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NCAA Recruiting Meets Social Media

NCAA RECRUITING MEETS SOCIAL MEDIA

by Emily Droessler / @EmilyDroessler

According to the official rules of Social Media and Recruiting on the NCAA website, the NCAA does “not allow comments about possible recruits on an institution’s social media page or a page belonging to someone affiliated with the institution”.

Twitter has become one of the more popular recruiting tools in college athletics and tweeting is permissible as long as coaches are not using it to contact individual prospective student-athletes.  Coaches also have to make sure that they abide by the recruiting rules; this means that they cannot post about specific results.

Social media is a free service that has turned every person into a reporter and has allowed every tweet or comment to be over-analyzed and shared publicly.  The NCAA limits the number of phone calls made to recruits and bans text messaging, but when it comes to social media it is far less regulated.  Of course coaches are not allowed to write on Facebook walls or tweet directly at recruits but they are able to send private messages on Facebook or direct messages via Twitter.

What good does it do a coach who is thinking about recruiting a player but on whom no decision has been made?  Coaches can keep track of whom the recruits are friending and following, which gives them useful information on who else is interested in the recuits.

HOW SOCIAL MEDIA RECRUITING CAN BE FOR THE WORSE

The use of social media for college football recruiting can be negative however.  In January it led to an expulsion of a high school player – Yuri Wright from Don Bosco.

Wright was expelled in January for comments he made on Twitter that were allegedlyy sexually graphic or racist in nature.

Not only was Wright expelled from high school but schools like Michigan stopped recruiting him.

Wright, who has since committed to play football at Colorado, said he hopes others will learn from his mistakes. “Hopefully, other people will learn from what happened to me and make smarter choices,” he said, “My days with social media are over, I promise.  No more Twitter.  No more Facebook.”

SO HOW CAN SOCIAL MEDIA RECRUITING STAY POSITIVE?

Many recruits, including Matt Cochran from Buhach High School in California, are using social media in a way that portrays a positive image and gets their name out there.  Cochran was able to jump-start recruitment by Facebook messaging numerous coaches across the country with a link to a YouTube video of his highlight reel.  Before sending messages Cochran said his recruitment process was rather slow but after the messages it was anything but.

Norm Roberts, a coach at St. John’s, reluctantly had to get Facebook last August because he found it nearly impossible to call kids on the phone and have them answer.  “They don’t want to communicate like that,” he said.
Coaches and recruits say that 50 percent of their recruiting action comes from Facebook.  Twitter is in second and gaining ground quickly. Twitter will soon be number one because of the ability to direct message a player with a note that is short and simple.  Evan Daniels, a national basketball recruiting analyst, says, “If you’re not on Facebook or Twitter, you may be a step behind.”

Social media can also stay positive through social media monitoring.  One leader in this market is Varsity Monitor.  Varsity Monitor monitors the activity of student-athletes on social networking websites by looking for key words or inappropriate material on their personal accounts and then reporting that content.  They do social media account monitoring and web monitoring along with sharing social media guidelines and educating their clients.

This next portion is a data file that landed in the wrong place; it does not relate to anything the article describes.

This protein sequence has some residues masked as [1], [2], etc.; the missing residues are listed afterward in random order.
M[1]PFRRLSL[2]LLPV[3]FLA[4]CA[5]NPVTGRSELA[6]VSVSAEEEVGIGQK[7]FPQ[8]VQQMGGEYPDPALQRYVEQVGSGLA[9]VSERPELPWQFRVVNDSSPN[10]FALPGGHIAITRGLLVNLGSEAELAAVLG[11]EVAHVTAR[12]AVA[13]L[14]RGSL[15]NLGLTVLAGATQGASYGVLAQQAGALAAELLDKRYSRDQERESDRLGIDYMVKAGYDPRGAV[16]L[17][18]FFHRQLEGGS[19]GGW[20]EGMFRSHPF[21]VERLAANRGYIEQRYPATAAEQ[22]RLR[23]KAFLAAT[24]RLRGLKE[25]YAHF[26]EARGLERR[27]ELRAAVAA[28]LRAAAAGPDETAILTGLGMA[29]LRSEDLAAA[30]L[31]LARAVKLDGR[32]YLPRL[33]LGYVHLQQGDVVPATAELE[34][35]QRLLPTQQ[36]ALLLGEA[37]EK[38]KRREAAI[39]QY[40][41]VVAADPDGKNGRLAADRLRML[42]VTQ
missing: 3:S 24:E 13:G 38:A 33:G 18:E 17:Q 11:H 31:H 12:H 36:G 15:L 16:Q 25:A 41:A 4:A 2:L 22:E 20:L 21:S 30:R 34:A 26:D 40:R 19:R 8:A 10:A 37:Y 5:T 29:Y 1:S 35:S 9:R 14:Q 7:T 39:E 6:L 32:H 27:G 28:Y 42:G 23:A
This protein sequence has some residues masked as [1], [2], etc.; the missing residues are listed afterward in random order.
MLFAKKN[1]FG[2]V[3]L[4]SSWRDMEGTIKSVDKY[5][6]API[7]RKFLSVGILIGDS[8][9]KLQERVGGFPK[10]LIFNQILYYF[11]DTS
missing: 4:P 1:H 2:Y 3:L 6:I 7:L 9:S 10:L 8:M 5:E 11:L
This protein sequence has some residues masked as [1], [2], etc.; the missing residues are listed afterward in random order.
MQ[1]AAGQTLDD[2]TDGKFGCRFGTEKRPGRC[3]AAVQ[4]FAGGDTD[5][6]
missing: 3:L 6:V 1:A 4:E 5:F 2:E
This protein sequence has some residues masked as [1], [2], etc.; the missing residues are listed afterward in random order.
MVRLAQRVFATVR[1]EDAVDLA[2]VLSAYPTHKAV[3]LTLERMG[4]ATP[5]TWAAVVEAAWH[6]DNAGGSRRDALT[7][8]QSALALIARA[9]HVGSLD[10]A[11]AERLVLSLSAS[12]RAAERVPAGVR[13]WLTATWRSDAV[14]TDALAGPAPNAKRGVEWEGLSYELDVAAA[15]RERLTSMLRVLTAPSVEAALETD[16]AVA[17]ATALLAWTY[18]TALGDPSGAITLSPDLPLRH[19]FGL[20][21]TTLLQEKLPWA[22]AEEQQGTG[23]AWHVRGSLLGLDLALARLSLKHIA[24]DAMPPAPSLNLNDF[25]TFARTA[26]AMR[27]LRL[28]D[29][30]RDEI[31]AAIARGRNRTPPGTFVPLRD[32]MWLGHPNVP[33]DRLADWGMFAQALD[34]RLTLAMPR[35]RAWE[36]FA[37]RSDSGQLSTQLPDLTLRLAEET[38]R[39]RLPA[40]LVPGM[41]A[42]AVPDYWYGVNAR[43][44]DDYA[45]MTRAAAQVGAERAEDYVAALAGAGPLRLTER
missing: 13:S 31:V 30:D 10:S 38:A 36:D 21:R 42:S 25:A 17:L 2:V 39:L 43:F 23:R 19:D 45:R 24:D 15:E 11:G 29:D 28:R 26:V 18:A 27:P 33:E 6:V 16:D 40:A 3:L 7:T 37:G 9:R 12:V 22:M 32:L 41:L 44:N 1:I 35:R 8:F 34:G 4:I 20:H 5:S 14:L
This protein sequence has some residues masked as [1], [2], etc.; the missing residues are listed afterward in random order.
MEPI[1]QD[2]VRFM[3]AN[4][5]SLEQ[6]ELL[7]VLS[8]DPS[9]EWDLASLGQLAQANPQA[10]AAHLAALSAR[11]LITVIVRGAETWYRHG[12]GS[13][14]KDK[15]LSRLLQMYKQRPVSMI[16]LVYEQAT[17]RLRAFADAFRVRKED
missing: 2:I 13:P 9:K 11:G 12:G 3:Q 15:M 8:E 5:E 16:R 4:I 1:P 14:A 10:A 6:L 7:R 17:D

When and if an athlete posts something inappropriate both the administrators and coaches will be notified by the compliance office.  There are also notifications sent when 3rd party users mention athletes.  In the past, schools would make fake accounts and send friend requests to secretly find out information.  Not only does this use of monitoring benefit the athlete in college but it prepares them for post-college when they will need to be monitoring their own social media use to land a job.

The work done by Varsity Monitor is going to be something that other colleges will want to utilize in the very near future, as current clients like the University of North Carolina, University of Nebraska, University of Texas, and Villanova can attest.

WHY HAS SOCIAL MEDIA RECRUITING TAKEN OFF?

Recruiting via social media has partly taken off due to the fact that the NCAA barred coaches from text-messaging athletes back in 2007.  The increasing use of social media is symbolic of communication trends for this generation.  Voice mails are considered annoying, e-mails are out-of-date, and phone conversations are just awkward.

Phone calls to recruits are limited to once a month for juniors and twice a week for seniors while Facebook and Twitter communication is unlimited during contact periods.  Many players receive Facebook and Twitter notifications on their cell phones which is similar to receiving a text message, except this is legal.

WHAT ARE RECRUITS AND COACHES SAYING ABOUT THIS NEW TREND?
“Almost every recruit is on Twitter and Facebook.  It’s a good way to get in touch with recruits.”

-Keon Hatcher | Arkansas wide receiver commit

“Social media is a huge part of our culture.  It’s the way most people communicate.”

-Bill O’Brien | Penn State football coach

“It’s not a hassle, where they call you and you have to be on the phone for a long time.  It’s just like a message.  It’s a great way to contact me.”

-Narlens Noel |one of the top five basketball prospects nationally for a junior

“It’s probably the only way to communicate with recruits.”
-Dana Holgorsen | West Virginia football coach

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